Wealth gap year


The disruption caused by the recent pandemic was phenomenal, sending shockwaves worldwide. And we are all still feeling the aftereffects now. In March 2020, the future became even less predictable. But 18 months on, we look at UK wealth and the wealth gap that continues to grow.

Across the board, people took a knock to their confidence in the security of their finances. However, some suffered more of a financial hit than others. Despite this, it was the first UK recession in 70 years in which wealth increased overall, meaning that the wealth gap between households continued to widen.

A report published by Resolution Foundation found that total household wealth increased by almost £900 billion during the pandemic, a six per cent increase on pre-pandemic levels. However, the distribution was uneven, and the wealth gap between the richest and the median families grew by £40,000 during the pandemic and now stands at 55 times typical household income.

What is the wealth gap year?

There have been inequalities in wealth distribution in the UK for a long time, and the year out we had because of the pandemic only accelerated this growing wealth gap.

As a result of the pandemic, UK savings increased and debt reduced, with the total net wealth increasing by around £134 billion, according to the (Wealth) gap year report. However, this is far from the whole story.  Interestingly, as house prices ramped up and assets prices spiked with optimism over the vaccine, the wealth gap grew because of what you owned, not what you earned.

And although aggregate household debt has fallen, the ONS found that by December 2020, nearly 9 million people had to borrow more money than usual.

On top of that, those with a household income of below £10,000 were around 60% more likely to be furloughed. Conversely, 52% of people in the top income quintile continued to be paid their full salary, compared to just 28% of those in the lowest income quintile.

The ratio between household savings and disposable income increased from 8.9% in January to March 2020 to 25.9% in April-July 2020. However, it was primarily amongst families at the top of the income distribution that managed to save more during the pandemic.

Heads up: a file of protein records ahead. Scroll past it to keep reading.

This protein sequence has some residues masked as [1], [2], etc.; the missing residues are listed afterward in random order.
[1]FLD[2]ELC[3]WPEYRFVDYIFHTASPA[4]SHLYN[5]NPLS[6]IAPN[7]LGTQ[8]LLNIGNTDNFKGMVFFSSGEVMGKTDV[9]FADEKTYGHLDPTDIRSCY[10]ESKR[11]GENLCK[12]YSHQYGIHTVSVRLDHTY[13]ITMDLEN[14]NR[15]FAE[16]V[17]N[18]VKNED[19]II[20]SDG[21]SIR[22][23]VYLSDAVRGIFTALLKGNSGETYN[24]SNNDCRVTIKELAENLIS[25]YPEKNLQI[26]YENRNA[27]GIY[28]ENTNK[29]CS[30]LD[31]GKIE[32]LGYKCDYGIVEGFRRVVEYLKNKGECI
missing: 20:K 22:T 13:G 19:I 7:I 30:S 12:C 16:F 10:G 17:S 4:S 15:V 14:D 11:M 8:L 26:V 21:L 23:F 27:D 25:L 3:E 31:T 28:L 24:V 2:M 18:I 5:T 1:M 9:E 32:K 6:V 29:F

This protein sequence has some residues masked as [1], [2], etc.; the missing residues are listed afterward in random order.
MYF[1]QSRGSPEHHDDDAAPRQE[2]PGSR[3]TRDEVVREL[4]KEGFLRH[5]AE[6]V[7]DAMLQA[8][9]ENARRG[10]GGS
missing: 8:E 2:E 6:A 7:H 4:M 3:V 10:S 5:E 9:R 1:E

Unfortunately, the pandemic had the worst effect on those at the bottom of the wealth distribution, further widening the gap between UK households.

To help bridge the wealth gap and reduce the lasting effects of the pandemic, we want to help encourage everyone to think about building a financial plan to prioritise their financial health.

Continuing good habits

If you’re lucky enough to have increased savings due to the pandemic and society closing its doors for some time, why not hold on to some of the good habits you formed?

Setting financial goals and objectives

35% of families with increased pandemic saving say they are likely or very likely to save more each month than they did pre-pandemic. And 43% say they will save more because they have learnt they don’t need to spend as much as before the pandemic.

Overall social consumption has slowed down as people have reprioritised, recognising the beauty in the simpler things in life, and the necessity for more time for ourselves at home. It might be tempting to want to spend the additional savings you’ve accumulated. However, we’d encourage you to take a step back and think about what this money could do for you looking at the bigger picture.

Learning from your mistakes

In life, we all make mistakes. Sometimes they’re unavoidable, and some are more costly than others, but what shapes us is how we learn from them.

Financial planning is not an exact science, and no plan is ever the same, but the important thing is having one and adapting when things don’t quite go the way you hoped.

Getting rid of your money worries

Whether you ended up with more or fewer savings after the pandemic, it’s fair to say that most people considered the security of their finances at one point or another.

And with everything else that we have going on in our own lives and the world, putting together a plan to eliminate your money worries will save you a lot of stress in the long run.

Having a financial plan is important

Whether you opt for a D.I.Y approach or work with a professional financial planner, having a financial roadmap is vital to keep you on the right track to achieve your financial and life goals.

In life, we tend to see spenders and savers. Neither one is right nor wrong, but we think a balance is better. Whether you have a habit of spending money without thinking of the consequences, or you focus on counting the pennies over enjoying experiences, financial planning provides the peace of mind to know if you’re doing the right thing. Imagine living your desired lifestyle now, knowing you can afford to for the rest of your life. Wealth forecasting does just that, and we think that is priceless!

If you have any questions or want to discuss your financial plan, please feel free to get in touch with us any time to have a chat with one of our independent financial advisers.